the Puritans had to share their churches with the “damned.” Puritans were not satisfied with the slow progress of the Protestant Reformation in England and what they felt was a corrupt and worldly Church of England. A small group of extreme Puritans called Separatists broke away from the Church of England completely. In 1603, when King James I succeeded Queen Elizabeth I, the Puritans feared that England might slide farther back to its Catholic roots. At the same time, King James began to feel that if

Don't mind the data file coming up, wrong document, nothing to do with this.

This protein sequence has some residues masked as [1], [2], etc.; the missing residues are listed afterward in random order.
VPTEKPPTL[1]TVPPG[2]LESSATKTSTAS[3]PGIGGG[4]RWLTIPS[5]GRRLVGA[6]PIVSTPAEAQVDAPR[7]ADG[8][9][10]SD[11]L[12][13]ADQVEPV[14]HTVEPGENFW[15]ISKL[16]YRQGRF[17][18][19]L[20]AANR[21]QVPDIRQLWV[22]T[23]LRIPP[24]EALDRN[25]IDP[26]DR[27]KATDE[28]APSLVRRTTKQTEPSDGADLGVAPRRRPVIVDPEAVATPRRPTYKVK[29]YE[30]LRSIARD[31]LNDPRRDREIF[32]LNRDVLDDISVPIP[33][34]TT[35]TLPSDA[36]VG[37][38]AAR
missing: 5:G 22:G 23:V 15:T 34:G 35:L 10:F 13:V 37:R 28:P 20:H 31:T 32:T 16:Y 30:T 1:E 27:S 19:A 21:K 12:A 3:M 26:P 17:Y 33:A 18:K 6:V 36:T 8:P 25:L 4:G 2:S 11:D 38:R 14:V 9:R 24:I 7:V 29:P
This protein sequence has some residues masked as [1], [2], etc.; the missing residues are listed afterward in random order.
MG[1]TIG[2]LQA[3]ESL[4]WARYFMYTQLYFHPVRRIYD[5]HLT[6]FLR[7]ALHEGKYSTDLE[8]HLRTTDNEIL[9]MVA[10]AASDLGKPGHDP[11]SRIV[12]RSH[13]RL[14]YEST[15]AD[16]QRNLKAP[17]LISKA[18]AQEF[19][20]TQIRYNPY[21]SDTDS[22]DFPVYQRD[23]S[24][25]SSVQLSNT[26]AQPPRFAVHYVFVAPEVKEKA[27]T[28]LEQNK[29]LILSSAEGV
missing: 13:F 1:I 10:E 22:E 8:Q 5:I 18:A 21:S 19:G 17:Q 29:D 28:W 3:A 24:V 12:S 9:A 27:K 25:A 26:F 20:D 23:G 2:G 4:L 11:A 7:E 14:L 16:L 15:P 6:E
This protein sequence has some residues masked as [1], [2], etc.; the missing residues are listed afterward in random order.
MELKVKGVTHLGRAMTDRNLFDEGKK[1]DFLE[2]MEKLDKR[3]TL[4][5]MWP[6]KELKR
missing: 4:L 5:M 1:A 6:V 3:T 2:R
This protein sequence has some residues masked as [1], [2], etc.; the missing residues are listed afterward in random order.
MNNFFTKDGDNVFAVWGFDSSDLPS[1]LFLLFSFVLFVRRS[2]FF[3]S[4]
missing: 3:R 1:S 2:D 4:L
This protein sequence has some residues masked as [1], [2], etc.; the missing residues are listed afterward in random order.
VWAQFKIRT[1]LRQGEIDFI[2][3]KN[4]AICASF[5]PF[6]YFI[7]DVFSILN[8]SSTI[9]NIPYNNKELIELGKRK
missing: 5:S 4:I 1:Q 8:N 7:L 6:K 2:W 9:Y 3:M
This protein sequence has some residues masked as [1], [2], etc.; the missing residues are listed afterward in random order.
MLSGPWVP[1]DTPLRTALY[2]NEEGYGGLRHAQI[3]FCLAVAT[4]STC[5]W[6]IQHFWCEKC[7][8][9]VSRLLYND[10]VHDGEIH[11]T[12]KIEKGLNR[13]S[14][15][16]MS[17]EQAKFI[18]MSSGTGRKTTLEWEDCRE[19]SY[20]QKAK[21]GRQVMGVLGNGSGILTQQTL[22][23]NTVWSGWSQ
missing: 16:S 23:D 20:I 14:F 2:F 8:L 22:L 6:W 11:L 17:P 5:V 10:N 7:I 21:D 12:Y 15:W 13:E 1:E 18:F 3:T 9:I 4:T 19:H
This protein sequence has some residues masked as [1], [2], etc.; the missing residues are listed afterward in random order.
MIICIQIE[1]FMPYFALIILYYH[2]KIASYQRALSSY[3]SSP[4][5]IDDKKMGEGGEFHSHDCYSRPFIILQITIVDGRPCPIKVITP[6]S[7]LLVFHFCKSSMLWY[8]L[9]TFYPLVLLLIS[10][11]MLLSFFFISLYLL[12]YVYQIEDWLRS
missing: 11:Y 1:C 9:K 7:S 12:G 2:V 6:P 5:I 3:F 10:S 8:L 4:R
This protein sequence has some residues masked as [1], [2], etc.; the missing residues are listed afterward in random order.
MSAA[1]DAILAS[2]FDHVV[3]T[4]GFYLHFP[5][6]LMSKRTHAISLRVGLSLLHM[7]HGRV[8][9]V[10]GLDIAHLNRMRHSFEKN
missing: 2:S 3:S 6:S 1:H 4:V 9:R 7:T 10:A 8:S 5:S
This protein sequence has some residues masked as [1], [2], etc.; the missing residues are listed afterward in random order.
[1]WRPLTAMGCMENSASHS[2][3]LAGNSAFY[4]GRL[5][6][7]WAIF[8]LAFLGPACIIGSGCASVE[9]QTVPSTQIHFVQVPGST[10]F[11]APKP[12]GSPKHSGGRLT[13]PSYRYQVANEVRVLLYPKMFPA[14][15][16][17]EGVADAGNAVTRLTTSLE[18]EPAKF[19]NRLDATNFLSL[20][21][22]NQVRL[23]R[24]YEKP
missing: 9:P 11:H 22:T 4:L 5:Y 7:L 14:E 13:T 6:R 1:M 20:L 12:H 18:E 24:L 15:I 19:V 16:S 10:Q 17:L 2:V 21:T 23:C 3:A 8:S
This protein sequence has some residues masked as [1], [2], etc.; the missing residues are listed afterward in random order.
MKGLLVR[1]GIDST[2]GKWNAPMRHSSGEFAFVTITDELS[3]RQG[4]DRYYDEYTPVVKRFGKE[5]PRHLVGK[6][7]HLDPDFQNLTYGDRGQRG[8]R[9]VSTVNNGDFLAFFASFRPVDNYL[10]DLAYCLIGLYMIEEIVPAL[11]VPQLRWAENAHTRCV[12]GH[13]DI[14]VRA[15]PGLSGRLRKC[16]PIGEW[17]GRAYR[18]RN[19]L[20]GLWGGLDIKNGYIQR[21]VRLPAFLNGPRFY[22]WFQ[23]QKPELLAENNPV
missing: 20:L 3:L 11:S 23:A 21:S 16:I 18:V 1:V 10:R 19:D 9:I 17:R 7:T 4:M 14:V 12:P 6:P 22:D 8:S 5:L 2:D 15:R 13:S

the Puritans did not see him as their spiritual leader, they might defy him as their political leader. So James began pressuring the Puritan Separatists to conform. Finally, in 1606, the Separatists severed all ties to the Church of England. In an age when church and state were united, dissenting from the practices of the official Church of England was seen as treason. The Separatists went into exile departing for Holland in 1608 so that they did not have to conform to the beliefs set out by the Church of England. As fellow Calvinists, the Dutch tolerated the Separatists—and many others. After living with the Dutch customs and liberal ways for 12 years, the Separatist longed for their English lifestyle. Since they could not go back to England, they decided the next best option was to transplant their customs in the New World. These “Pilgrims” negotiated with the Virginia Company of London and secured rights to establish a settlement near the mouth of the Hudson River. King James did not promise toleration, but he agreed to leave them alone if they went to Virginia. In 1620, about 100 people boarded the Mayflower for the New World, and less than half of them were Separatists. A storm made the group miss their destination, pushing them north of the Virginia Company where they settled off the coast of New England in Plymouth Bay. Rather than brave the stormy seas and try to make it south to the Virginia Company location, they stayed where they were. The Pilgrims believed that Plymouth Bay was outside the jurisdiction of the Virginia Company. Although they did not have the monarch’s authority to establish a government, they drew up a formal agreement called the Mayflower Compact before going ashore. This compact established the first standard in the New World for written laws and was signed by forty-one adult men on the Mayflower. The Pilgrims who signed the compact met as the General Court in open-discussion town meetings and chose John Carver as their first governor. They also chose his council of assistants and eventually others were admitted as members, or “freemen,” but only if they were church members. In April 1621, John Carver died and William Bradford was elected governor. Bradford served many terms as governor and was largely responsible for the infant colony's success through great hardships.